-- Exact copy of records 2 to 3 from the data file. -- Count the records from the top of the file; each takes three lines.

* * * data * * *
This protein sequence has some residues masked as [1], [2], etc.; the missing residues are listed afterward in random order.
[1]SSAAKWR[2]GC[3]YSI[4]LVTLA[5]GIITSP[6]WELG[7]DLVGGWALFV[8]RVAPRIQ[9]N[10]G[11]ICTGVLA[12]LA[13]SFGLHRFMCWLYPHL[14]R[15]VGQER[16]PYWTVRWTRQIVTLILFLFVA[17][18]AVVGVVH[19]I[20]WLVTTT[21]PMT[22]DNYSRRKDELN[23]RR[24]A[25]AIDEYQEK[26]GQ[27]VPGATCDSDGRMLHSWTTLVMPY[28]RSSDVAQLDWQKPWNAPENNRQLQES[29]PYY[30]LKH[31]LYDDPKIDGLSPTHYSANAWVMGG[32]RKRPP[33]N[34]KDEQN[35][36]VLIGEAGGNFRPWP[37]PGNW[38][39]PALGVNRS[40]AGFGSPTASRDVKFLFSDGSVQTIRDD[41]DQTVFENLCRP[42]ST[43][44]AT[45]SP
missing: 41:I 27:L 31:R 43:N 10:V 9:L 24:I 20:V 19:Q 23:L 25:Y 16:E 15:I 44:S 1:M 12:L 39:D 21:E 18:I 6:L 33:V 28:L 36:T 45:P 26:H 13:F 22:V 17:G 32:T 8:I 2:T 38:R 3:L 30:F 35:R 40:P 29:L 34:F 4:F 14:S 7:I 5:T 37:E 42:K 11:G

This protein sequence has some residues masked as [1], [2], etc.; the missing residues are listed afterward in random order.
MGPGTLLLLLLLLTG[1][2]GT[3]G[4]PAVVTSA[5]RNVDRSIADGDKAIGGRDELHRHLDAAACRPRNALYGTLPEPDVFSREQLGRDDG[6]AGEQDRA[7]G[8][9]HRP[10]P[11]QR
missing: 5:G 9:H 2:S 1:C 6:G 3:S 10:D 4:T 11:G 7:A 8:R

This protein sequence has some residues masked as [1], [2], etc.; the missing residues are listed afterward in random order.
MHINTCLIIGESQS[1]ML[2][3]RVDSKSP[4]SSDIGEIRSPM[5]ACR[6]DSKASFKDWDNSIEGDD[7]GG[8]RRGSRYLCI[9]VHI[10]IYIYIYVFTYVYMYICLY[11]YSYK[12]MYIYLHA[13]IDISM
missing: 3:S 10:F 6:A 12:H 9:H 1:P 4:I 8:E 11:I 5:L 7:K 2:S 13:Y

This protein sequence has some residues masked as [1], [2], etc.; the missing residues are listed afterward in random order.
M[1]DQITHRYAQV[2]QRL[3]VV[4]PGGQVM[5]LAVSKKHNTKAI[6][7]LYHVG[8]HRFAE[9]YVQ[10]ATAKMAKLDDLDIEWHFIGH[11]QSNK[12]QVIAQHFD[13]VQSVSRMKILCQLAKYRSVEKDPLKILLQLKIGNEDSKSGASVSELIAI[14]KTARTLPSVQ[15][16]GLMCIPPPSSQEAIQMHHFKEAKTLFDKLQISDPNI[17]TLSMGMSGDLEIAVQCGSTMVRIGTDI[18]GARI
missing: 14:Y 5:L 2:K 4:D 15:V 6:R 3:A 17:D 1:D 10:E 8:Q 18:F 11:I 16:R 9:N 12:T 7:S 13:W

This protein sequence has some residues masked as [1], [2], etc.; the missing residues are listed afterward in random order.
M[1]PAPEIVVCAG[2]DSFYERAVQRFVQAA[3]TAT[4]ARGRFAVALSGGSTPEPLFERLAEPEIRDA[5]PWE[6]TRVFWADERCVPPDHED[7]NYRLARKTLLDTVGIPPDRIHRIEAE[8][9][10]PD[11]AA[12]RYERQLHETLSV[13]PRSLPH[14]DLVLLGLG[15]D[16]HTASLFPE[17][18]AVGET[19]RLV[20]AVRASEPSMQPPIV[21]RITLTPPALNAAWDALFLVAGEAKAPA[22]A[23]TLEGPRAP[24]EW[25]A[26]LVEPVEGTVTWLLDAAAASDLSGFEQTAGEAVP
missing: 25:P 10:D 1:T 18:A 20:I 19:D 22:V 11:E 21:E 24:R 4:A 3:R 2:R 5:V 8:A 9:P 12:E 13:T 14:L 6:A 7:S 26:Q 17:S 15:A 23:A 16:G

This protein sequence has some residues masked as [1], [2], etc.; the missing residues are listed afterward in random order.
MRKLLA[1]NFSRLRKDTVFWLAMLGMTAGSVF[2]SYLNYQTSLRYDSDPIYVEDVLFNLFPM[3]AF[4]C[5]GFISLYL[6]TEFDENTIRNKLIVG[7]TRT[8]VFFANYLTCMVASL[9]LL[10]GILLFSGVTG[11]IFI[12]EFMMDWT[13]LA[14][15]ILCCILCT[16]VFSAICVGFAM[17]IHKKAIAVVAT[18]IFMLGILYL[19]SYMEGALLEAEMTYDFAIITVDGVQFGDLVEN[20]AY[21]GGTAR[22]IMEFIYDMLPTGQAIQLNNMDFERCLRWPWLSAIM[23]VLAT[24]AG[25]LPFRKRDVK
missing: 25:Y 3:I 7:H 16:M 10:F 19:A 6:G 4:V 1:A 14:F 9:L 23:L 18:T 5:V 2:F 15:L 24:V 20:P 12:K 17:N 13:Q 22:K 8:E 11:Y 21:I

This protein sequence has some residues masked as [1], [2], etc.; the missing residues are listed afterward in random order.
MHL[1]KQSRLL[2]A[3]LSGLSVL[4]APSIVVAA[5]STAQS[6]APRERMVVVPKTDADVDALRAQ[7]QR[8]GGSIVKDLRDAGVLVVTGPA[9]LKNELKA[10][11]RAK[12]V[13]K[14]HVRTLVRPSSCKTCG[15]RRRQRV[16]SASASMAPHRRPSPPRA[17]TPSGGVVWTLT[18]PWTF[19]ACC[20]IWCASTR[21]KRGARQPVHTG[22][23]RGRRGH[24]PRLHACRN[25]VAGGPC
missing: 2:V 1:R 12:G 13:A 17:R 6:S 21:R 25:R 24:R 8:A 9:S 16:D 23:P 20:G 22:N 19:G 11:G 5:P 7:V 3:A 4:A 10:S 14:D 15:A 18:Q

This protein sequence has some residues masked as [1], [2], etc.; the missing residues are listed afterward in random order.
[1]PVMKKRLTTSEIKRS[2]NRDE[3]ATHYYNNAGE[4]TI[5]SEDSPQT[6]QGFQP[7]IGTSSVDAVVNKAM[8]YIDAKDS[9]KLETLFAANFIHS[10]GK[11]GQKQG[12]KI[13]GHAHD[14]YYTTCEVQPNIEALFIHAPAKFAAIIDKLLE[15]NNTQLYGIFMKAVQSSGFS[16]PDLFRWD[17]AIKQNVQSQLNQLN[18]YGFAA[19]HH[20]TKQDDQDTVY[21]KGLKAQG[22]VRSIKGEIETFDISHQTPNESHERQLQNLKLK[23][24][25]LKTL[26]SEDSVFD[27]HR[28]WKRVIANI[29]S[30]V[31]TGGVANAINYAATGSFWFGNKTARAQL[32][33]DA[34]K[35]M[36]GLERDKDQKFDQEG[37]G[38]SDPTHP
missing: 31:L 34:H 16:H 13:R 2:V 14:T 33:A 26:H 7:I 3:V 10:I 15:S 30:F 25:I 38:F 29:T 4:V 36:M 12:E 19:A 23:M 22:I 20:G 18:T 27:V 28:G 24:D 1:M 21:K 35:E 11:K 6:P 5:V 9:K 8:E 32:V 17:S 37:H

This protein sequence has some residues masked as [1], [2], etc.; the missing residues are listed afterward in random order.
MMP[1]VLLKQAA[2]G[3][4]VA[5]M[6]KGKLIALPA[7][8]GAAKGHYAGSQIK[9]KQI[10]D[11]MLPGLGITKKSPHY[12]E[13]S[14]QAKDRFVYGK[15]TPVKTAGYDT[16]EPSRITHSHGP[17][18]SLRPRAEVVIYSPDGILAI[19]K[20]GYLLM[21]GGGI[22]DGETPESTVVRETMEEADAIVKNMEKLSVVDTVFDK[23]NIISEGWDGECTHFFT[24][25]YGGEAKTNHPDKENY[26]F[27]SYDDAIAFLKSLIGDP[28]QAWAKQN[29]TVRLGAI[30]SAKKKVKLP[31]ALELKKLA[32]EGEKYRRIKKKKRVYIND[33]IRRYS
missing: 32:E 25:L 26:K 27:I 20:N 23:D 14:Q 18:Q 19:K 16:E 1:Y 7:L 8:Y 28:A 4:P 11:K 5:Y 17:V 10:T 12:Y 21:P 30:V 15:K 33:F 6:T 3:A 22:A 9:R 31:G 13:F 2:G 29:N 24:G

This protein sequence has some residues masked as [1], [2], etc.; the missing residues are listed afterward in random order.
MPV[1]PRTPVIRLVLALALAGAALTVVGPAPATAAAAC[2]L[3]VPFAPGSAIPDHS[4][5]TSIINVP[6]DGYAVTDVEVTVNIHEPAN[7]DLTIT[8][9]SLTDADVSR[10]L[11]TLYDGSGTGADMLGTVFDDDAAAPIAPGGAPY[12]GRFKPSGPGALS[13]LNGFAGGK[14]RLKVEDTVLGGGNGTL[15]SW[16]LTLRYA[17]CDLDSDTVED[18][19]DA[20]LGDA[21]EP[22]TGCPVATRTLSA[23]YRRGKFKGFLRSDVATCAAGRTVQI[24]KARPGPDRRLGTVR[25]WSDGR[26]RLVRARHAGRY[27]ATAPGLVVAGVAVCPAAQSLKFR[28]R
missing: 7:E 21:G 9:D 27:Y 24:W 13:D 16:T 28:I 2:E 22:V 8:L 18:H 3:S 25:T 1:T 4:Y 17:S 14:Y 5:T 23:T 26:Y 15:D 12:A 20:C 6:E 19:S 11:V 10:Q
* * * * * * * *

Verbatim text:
This protein sequence has some residues masked as [1], [2], etc.; the missing residues are listed afterward in random order.
MGPGTLLLLLLLLTG[1][2]GT[3]G[4]PAVVTSA[5]RNVDRSIADGDKAIGGRDELHRHLDAAACRPRNALYGTLPEPDVFSREQLGRDDG[6]AGEQDRA[7]G[8][9]HRP[10]P[11]QR
missing: 5:G 9:H 2:S 1:C 6:G 3:S 10:D 4:T 11:G 7:A 8:R

This protein sequence has some residues masked as [1], [2], etc.; the missing residues are listed afterward in random order.
MHINTCLIIGESQS[1]ML[2][3]RVDSKSP[4]SSDIGEIRSPM[5]ACR[6]DSKASFKDWDNSIEGDD[7]GG[8]RRGSRYLCI[9]VHI[10]IYIYIYVFTYVYMYICLY[11]YSYK[12]MYIYLHA[13]IDISM
missing: 3:S 10:F 6:A 12:H 9:H 1:P 4:I 8:E 11:I 5:L 7:K 2:S 13:Y